The news that Day was leaving due to the 18-20 hour workload came from the Wall Street Journal and they later ran a clarification indicating those comments didn't come from Ms. Day and weren't the reason she was stepping down. I guess it could be part of the reason for all we know. The following is the clarification from the Journal:

    "Corrections & Amplifications
    An earlier version of this article reported a person familiar with Ms. Day's resignation announcement as saying the executive had told Lululemon's board that the time and travel demands of the CEO job were behind her decision to step down. The person subsequently said that report was not based on the executive's actual comments; also the company said Ms. Day didn't make the statements and the reasons cited were not the basis for her decision."

  • Posted on: 09/17/2012

    NYC Soda Ban Scares Beverage World

    Steve -- lot's of loopholes here. Refills are allowed. A few articles also noted that people can just buy two sodas if they can't get a big one. Obviously, people can also buy any size they want at grocers or c-stores like 7-Eleven. Bloomberg's team had studies showing the likely benefits of just switching from 20 oz. to 16 oz. but to Ryan's point, the law seems largely symbolic.

  • Posted on: 07/16/2010

    Buyer Beware Weight Loss Product Claims

    I think it depends on the retailer. Since the consumer trusts their stores associates for the expertise/knowledge in offering solutions, that's why some running specialty stores aren't carrying toning footwear. That trust is broken if toning shoes under promise. One outdoor shoe vendor also pointed out to me that it's pretty contradictory that some sports stores with a mission of "getting people active" are carrying toning shoes.
  • Posted on: 06/14/2010

    World Cup Fever Popping Up at Retail

    At least in New York City, World Cup Fever was rampant this past weekend. The bars were packed like I've never seen. Many were full to capacity and had lines outside. We met a girl who had been to four different bars before she could find one that let her in. It was certainly helped by U.S. playing England and U.S. being the underdog for once--so we'll see how other games fair. But soccer is definitely resonating with the younger generation and these drinkers were obviously not so young. There's something certainly captivating about the whole global element of the Cup.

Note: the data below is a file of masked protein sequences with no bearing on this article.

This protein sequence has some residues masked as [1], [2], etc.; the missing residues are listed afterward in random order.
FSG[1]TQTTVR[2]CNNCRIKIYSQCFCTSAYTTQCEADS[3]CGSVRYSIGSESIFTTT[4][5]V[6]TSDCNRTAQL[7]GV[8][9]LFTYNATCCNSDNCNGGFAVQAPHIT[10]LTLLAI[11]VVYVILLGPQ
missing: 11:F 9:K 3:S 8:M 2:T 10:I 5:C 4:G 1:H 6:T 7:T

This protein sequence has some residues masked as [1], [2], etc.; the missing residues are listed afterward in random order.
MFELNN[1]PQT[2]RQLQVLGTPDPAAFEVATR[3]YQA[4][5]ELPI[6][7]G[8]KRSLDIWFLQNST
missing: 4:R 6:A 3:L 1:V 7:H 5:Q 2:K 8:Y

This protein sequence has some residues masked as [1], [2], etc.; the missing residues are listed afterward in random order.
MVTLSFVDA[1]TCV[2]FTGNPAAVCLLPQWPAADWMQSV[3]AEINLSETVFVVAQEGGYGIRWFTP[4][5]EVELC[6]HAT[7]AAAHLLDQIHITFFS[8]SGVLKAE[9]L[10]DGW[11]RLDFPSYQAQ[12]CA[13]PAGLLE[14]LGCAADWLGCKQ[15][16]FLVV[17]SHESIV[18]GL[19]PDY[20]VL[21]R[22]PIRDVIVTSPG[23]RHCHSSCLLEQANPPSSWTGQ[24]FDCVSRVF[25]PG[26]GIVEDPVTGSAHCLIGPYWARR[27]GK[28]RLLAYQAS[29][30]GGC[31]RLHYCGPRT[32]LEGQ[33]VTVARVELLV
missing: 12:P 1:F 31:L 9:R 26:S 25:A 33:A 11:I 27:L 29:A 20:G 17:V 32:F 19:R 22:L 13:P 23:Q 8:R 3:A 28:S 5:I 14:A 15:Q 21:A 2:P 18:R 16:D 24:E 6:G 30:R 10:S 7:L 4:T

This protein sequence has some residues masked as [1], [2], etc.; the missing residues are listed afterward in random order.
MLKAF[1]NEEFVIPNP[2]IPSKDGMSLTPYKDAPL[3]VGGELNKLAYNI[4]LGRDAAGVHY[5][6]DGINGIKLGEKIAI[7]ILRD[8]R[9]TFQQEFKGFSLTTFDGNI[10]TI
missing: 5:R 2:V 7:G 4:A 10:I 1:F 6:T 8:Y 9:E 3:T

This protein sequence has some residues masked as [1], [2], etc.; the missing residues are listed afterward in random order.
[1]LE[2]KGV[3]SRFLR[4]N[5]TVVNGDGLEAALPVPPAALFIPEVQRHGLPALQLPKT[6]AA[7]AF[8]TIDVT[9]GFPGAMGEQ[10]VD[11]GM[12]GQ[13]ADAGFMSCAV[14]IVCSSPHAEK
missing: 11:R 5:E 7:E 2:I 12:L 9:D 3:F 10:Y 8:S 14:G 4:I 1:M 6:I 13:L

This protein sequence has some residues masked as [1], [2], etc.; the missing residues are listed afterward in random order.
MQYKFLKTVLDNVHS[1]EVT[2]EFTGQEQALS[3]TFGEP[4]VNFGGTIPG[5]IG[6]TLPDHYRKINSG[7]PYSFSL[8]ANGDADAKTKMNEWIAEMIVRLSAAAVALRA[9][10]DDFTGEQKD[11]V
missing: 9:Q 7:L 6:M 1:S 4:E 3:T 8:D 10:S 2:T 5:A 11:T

• Posted on: 05/13/2010

    FD Buyer: ‘Frozen’ Means ‘Cheap,’ Right?

    Costco does a great job getting people to buy some pretty upscale frozen foods with their constant sampling. Although their quality is high, Trader Joe's also seems to benefit by spreading its frozen product throughout the store. In the general supermarkets I visit, it's pretty much one long row of freezers with deals on Ellio's Pizza and Hot Pockets getting heavy signage and a lot of the attention.
  • Posted on: 08/26/2009

    Barbie Meets American Girl in Buenos Aires

    I should have included these pictures from the new Shanghai store. It's much more stunning than the Buenos Aires location.
  • Posted on: 08/18/2009

    Five Below: A Dollar Store for Teens and Pre-Teens